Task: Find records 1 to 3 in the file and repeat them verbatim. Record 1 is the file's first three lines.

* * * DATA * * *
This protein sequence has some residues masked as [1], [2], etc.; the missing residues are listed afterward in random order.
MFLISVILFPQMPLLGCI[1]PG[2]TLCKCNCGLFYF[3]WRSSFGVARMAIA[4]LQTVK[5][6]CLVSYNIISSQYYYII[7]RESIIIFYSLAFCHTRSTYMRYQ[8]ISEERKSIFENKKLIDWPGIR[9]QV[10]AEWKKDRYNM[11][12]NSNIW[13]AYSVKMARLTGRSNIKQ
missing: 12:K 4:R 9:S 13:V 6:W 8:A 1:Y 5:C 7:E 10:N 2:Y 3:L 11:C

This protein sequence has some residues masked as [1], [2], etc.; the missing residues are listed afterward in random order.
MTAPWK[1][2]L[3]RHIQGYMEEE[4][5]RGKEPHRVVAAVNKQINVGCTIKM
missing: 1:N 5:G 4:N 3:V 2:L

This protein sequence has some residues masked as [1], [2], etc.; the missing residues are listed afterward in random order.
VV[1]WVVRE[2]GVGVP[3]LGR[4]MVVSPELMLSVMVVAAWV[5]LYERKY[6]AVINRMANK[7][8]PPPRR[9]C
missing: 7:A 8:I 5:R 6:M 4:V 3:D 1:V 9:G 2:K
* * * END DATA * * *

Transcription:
This protein sequence has some residues masked as [1], [2], etc.; the missing residues are listed afterward in random order.
MFLISVILFPQMPLLGCI[1]PG[2]TLCKCNCGLFYF[3]WRSSFGVARMAIA[4]LQTVK[5][6]CLVSYNIISSQYYYII[7]RESIIIFYSLAFCHTRSTYMRYQ[8]ISEERKSIFENKKLIDWPGIR[9]QV[10]AEWKKDRYNM[11][12]NSNIW[13]AYSVKMARLTGRSNIKQ
missing: 12:K 4:R 9:S 13:V 6:W 8:A 1:Y 5:C 7:E 10:N 2:Y 3:L 11:C

This protein sequence has some residues masked as [1], [2], etc.; the missing residues are listed afterward in random order.
MTAPWK[1][2]L[3]RHIQGYMEEE[4][5]RGKEPHRVVAAVNKQINVGCTIKM
missing: 1:N 5:G 4:N 3:V 2:L

This protein sequence has some residues masked as [1], [2], etc.; the missing residues are listed afterward in random order.
VV[1]WVVRE[2]GVGVP[3]LGR[4]MVVSPELMLSVMVVAAWV[5]LYERKY[6]AVINRMANK[7][8]PPPRR[9]C
missing: 7:A 8:I 5:R 6:M 4:V 3:D 1:V 9:G 2:K